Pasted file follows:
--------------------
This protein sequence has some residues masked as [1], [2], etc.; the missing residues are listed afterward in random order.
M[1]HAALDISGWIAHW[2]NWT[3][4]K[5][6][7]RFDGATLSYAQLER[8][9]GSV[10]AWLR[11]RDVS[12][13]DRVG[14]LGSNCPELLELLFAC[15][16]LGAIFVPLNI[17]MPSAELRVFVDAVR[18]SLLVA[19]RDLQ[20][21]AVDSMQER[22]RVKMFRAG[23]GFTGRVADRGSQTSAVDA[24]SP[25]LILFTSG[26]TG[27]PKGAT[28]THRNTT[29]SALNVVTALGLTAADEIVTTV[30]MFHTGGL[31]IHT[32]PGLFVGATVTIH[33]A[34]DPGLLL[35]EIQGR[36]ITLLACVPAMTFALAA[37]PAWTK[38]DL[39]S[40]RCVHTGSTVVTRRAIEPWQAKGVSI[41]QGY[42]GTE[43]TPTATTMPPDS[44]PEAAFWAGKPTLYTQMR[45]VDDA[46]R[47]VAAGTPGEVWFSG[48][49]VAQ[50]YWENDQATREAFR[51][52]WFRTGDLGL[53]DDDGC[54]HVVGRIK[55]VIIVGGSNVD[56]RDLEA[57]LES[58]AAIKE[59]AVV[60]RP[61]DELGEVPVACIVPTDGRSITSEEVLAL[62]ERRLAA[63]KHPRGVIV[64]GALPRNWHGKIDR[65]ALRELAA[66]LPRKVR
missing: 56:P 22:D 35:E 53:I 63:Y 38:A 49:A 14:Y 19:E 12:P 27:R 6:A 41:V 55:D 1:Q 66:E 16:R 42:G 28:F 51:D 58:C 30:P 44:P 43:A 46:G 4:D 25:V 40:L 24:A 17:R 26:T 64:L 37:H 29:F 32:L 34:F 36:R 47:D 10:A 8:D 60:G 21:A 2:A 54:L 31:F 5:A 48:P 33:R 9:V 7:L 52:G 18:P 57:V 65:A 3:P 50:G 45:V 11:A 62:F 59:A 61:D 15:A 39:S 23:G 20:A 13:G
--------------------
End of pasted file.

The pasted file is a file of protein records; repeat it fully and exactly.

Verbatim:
This protein sequence has some residues masked as [1], [2], etc.; the missing residues are listed afterward in random order.
M[1]HAALDISGWIAHW[2]NWT[3][4]K[5][6][7]RFDGATLSYAQLER[8][9]GSV[10]AWLR[11]RDVS[12][13]DRVG[14]LGSNCPELLELLFAC[15][16]LGAIFVPLNI[17]MPSAELRVFVDAVR[18]SLLVA[19]RDLQ[20][21]AVDSMQER[22]RVKMFRAG[23]GFTGRVADRGSQTSAVDA[24]SP[25]LILFTSG[26]TG[27]PKGAT[28]THRNTT[29]SALNVVTALGLTAADEIVTTV[30]MFHTGGL[31]IHT[32]PGLFVGATVTIH[33]A[34]DPGLLL[35]EIQGR[36]ITLLACVPAMTFALAA[37]PAWTK[38]DL[39]S[40]RCVHTGSTVVTRRAIEPWQAKGVSI[41]QGY[42]GTE[43]TPTATTMPPDS[44]PEAAFWAGKPTLYTQMR[45]VDDA[46]R[47]VAAGTPGEVWFSG[48][49]VAQ[50]YWENDQATREAFR[51][52]WFRTGDLGL[53]DDDGC[54]HVVGRIK[55]VIIVGGSNVD[56]RDLEA[57]LES[58]AAIKE[59]AVV[60]RP[61]DELGEVPVACIVPTDGRSITSEEVLAL[62]ERRLAA[63]KHPRGVIV[64]GALPRNWHGKIDR[65]ALRELAA[66]LPRKVR
missing: 56:P 22:D 35:E 53:I 63:Y 38:A 49:A 14:Y 19:E 12:P 27:R 6:A 41:V 55:D 1:Q 66:E 16:R 42:G 28:F 51:D 58:C 30:P 44:P 43:A 46:G 4:D 25:V 40:L 24:A 17:R 26:T 64:L 37:H 29:F 32:L 34:F 36:R 47:D 10:A 8:D 60:G 21:A 2:A 54:L 31:F 5:A 48:P 33:R 9:V 7:L 52:G 18:P 57:V 65:A 3:P 50:G 45:V 11:A 62:F 59:A 61:D 15:A 39:S 23:G 20:A 13:G